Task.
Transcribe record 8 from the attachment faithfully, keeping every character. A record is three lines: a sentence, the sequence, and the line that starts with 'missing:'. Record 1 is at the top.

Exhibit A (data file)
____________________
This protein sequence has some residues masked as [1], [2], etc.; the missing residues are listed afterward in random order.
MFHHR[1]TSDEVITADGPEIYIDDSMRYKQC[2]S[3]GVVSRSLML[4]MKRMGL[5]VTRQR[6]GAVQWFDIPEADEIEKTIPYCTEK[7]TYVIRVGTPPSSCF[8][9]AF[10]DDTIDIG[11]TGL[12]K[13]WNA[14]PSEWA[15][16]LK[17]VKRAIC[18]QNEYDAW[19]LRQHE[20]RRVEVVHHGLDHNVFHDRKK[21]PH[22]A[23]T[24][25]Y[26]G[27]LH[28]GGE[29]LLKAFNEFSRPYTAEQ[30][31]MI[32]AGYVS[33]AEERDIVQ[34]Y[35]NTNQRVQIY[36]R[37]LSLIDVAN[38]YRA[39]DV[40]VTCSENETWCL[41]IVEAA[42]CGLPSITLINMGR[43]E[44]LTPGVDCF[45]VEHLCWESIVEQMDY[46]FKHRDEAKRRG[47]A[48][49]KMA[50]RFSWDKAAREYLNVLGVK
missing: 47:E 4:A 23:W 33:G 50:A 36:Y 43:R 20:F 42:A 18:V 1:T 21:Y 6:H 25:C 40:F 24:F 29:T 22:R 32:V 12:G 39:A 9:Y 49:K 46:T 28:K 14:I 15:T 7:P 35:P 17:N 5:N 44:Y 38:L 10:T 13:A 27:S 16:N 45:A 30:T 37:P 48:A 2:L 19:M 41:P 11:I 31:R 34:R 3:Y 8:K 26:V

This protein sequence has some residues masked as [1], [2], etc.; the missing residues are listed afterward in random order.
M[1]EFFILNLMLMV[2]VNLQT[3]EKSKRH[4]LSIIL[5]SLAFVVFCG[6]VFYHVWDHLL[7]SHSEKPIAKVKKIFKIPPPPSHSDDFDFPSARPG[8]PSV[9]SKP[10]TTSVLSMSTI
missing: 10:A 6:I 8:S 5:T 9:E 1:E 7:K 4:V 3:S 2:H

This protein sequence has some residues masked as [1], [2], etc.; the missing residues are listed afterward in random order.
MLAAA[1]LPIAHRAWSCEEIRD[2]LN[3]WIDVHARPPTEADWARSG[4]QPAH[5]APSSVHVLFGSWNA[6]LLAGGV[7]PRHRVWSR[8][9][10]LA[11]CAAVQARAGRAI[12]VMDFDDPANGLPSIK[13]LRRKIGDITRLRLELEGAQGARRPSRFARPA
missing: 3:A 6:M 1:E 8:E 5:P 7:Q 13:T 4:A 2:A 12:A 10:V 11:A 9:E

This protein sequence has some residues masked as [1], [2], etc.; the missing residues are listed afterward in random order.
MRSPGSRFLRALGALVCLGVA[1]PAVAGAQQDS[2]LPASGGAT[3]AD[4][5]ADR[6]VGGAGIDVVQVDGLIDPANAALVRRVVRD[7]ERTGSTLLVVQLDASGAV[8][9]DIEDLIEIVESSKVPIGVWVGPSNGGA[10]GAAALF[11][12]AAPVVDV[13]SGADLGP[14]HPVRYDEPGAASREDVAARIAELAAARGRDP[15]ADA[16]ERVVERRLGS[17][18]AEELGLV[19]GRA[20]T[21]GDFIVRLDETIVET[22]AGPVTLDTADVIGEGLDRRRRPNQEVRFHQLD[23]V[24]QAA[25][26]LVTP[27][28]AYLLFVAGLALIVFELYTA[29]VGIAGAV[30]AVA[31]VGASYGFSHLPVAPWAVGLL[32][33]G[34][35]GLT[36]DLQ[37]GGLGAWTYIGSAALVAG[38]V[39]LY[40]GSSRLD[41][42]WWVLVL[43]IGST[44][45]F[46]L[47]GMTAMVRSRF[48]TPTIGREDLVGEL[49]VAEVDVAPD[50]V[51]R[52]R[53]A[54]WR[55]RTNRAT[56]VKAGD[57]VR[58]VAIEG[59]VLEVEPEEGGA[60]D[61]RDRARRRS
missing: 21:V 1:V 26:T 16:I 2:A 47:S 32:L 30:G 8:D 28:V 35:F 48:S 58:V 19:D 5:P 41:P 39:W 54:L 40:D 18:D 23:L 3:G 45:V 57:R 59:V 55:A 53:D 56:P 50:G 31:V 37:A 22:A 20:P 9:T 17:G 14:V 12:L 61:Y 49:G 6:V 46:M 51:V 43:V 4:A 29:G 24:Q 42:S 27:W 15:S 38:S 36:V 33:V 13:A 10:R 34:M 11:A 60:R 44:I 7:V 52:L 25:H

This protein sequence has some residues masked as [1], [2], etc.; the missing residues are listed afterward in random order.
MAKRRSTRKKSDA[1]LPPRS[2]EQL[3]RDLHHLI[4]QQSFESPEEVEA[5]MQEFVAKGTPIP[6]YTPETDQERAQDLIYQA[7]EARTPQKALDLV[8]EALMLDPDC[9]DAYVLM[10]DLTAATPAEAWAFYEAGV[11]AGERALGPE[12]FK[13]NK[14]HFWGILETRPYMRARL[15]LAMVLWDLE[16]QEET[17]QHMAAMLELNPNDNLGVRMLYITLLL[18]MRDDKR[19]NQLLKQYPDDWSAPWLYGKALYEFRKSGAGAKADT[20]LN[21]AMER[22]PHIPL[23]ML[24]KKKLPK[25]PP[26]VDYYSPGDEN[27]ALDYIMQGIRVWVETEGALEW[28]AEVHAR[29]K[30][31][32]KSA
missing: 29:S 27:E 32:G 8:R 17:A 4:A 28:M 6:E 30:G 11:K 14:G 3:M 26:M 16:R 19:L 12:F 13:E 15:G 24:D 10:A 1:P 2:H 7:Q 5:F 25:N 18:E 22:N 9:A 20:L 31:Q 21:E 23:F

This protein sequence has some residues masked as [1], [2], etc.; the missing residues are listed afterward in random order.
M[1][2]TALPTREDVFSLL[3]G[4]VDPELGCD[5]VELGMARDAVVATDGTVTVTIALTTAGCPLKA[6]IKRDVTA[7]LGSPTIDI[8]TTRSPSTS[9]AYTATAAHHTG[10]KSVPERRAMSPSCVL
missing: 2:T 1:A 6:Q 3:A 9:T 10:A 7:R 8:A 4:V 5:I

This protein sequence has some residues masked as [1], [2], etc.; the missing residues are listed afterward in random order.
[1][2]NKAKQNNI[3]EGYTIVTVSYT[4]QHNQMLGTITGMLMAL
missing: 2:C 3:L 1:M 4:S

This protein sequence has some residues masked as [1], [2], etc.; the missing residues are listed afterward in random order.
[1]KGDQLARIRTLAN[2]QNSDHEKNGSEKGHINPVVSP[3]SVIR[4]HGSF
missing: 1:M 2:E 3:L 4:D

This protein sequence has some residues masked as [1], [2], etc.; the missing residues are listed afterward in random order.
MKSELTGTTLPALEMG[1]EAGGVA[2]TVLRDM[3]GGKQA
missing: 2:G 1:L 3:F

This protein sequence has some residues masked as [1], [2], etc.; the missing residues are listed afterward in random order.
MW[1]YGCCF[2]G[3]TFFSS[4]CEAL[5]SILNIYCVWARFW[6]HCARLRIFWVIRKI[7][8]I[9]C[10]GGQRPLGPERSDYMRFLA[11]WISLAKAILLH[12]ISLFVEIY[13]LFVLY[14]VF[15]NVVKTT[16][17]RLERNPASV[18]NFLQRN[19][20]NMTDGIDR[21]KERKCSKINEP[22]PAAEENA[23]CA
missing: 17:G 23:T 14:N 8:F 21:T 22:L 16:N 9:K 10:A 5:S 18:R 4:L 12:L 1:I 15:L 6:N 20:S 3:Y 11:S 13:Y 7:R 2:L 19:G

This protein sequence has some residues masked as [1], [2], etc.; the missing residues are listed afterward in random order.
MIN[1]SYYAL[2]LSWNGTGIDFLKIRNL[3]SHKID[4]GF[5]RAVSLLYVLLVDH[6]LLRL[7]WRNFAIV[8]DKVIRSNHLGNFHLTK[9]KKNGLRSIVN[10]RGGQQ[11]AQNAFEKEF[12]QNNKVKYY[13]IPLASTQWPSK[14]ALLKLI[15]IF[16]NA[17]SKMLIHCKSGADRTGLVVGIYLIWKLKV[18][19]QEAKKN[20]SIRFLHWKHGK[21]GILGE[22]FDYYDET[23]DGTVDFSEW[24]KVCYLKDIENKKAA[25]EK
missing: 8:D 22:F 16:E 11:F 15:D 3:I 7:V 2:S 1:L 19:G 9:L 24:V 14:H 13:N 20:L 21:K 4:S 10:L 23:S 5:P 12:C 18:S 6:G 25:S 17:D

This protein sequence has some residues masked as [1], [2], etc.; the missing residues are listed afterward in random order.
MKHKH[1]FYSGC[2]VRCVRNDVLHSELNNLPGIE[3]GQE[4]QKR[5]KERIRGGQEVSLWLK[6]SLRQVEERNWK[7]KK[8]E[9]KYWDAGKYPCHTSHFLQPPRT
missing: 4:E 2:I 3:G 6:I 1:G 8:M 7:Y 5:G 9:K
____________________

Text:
This protein sequence has some residues masked as [1], [2], etc.; the missing residues are listed afterward in random order.
[1]KGDQLARIRTLAN[2]QNSDHEKNGSEKGHINPVVSP[3]SVIR[4]HGSF
missing: 1:M 2:E 3:L 4:D